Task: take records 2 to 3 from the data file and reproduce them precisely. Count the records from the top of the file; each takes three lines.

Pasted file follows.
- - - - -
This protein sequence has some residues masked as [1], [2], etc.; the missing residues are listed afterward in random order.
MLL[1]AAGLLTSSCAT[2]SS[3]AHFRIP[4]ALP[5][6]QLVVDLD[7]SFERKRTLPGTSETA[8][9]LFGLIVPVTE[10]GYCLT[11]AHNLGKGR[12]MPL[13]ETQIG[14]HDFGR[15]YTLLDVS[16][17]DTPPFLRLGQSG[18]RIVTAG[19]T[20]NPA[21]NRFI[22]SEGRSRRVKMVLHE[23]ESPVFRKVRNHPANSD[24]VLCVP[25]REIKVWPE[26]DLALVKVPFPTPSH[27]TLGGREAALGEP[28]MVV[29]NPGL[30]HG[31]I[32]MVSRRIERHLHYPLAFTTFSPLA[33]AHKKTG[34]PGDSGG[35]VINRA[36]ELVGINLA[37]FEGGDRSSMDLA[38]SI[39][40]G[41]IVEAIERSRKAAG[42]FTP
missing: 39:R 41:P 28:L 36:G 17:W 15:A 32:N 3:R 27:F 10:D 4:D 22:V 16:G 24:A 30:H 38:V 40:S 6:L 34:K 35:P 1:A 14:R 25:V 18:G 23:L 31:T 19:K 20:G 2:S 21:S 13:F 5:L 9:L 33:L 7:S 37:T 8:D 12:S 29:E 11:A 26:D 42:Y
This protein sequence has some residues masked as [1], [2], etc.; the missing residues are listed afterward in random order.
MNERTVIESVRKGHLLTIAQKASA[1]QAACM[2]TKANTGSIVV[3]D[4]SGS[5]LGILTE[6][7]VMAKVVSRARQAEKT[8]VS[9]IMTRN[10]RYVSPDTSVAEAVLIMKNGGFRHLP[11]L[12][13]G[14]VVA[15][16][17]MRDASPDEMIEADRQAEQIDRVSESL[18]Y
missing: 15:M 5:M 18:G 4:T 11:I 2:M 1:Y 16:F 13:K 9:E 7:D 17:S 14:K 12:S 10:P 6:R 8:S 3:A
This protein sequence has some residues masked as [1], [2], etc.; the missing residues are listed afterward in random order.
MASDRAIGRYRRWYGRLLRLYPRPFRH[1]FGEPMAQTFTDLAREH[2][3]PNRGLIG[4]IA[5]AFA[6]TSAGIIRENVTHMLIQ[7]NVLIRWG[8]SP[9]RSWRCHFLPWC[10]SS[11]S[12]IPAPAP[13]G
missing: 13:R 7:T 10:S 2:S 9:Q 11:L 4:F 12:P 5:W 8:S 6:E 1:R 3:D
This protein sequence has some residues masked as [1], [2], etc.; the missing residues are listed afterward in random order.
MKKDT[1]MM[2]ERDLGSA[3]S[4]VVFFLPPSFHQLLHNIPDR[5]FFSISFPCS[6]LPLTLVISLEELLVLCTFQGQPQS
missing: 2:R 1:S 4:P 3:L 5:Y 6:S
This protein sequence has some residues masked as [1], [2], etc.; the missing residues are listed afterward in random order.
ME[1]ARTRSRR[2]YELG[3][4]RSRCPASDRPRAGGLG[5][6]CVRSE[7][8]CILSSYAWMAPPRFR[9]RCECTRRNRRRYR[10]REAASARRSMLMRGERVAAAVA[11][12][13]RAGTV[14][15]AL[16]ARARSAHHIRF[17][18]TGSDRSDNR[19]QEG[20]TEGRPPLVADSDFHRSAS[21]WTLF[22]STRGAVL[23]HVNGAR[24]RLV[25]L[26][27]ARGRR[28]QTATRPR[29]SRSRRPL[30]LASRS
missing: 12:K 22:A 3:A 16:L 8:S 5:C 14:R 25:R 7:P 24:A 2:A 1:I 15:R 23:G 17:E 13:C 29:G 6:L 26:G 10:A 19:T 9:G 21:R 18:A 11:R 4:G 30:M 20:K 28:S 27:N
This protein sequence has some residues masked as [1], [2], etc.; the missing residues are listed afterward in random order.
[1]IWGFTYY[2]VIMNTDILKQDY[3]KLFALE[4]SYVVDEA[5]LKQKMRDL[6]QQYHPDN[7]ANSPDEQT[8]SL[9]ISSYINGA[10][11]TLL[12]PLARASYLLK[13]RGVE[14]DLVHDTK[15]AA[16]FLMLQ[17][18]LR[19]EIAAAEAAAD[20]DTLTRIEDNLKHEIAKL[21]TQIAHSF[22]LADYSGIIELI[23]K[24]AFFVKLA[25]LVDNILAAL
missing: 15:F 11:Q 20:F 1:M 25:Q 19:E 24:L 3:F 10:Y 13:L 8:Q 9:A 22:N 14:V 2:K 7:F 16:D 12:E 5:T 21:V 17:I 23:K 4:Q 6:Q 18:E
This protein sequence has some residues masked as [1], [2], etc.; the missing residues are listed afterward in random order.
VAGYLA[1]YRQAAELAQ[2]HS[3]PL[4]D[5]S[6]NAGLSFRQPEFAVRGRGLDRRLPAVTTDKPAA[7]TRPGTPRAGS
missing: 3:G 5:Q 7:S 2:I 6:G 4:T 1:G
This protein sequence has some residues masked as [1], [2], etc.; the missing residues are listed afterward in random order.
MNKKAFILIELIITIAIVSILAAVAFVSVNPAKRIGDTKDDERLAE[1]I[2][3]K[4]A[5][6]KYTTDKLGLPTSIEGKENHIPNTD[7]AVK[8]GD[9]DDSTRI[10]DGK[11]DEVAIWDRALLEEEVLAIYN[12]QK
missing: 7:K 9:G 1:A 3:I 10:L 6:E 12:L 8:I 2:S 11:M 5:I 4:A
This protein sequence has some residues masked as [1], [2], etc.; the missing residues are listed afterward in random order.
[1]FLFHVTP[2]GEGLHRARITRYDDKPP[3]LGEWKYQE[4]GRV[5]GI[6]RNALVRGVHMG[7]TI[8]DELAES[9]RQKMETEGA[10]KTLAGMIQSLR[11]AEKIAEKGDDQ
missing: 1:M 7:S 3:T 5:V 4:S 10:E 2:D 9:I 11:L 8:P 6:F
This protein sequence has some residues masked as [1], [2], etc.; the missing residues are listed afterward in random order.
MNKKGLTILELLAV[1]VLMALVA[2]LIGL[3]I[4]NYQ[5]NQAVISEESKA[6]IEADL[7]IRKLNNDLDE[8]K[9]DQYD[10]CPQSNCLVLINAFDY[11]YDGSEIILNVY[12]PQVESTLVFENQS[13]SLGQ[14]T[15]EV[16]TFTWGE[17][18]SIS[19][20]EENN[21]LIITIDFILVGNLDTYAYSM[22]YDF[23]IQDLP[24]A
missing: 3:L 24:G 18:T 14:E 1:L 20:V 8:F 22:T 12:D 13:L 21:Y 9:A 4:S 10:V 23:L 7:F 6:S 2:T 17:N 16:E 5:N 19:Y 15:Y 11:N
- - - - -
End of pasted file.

This protein sequence has some residues masked as [1], [2], etc.; the missing residues are listed afterward in random order.
MNERTVIESVRKGHLLTIAQKASA[1]QAACM[2]TKANTGSIVV[3]D[4]SGS[5]LGILTE[6][7]VMAKVVSRARQAEKT[8]VS[9]IMTRN[10]RYVSPDTSVAEAVLIMKNGGFRHLP[11]L[12][13]G[14]VVA[15][16][17]MRDASPDEMIEADRQAEQIDRVSESL[18]Y
missing: 15:M 5:M 18:G 4:T 11:I 2:M 1:Y 16:F 13:K 9:E 7:D 17:S 14:K 12:S 10:P 6:R 8:S 3:A
This protein sequence has some residues masked as [1], [2], etc.; the missing residues are listed afterward in random order.
MASDRAIGRYRRWYGRLLRLYPRPFRH[1]FGEPMAQTFTDLAREH[2][3]PNRGLIG[4]IA[5]AFA[6]TSAGIIRENVTHMLIQ[7]NVLIRWG[8]SP[9]RSWRCHFLPWC[10]SS[11]S[12]IPAPAP[13]G
missing: 13:R 7:T 10:S 2:S 9:Q 11:L 4:F 12:P 5:W 8:S 6:E 1:R 3:D